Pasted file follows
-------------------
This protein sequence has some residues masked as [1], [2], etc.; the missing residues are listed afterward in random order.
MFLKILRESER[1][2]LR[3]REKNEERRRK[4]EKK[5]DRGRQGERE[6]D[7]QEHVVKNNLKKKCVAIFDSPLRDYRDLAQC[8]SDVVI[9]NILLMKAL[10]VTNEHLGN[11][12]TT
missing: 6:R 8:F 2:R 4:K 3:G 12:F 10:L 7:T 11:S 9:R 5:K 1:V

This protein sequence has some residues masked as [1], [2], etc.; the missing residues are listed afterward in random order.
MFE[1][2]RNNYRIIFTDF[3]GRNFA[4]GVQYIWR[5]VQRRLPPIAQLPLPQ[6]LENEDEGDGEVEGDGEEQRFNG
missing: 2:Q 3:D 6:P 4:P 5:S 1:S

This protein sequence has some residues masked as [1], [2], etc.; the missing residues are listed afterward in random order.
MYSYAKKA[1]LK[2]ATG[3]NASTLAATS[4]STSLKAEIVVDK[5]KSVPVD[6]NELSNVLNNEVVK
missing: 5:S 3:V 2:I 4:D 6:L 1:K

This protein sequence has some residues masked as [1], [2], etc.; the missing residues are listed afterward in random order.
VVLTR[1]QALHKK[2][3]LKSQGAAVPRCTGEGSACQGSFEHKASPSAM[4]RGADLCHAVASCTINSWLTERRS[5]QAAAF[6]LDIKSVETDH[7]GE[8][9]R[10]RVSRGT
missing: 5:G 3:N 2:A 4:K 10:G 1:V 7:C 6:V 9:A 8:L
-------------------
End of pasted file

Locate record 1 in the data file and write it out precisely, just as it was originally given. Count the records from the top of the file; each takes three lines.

This protein sequence has some residues masked as [1], [2], etc.; the missing residues are listed afterward in random order.
MFLKILRESER[1][2]LR[3]REKNEERRRK[4]EKK[5]DRGRQGERE[6]D[7]QEHVVKNNLKKKCVAIFDSPLRDYRDLAQC[8]SDVVI[9]NILLMKAL[10]VTNEHLGN[11][12]TT
missing: 6:R 8:F 2:R 4:K 3:G 12:F 10:L 7:T 11:S 9:R 5:K 1:V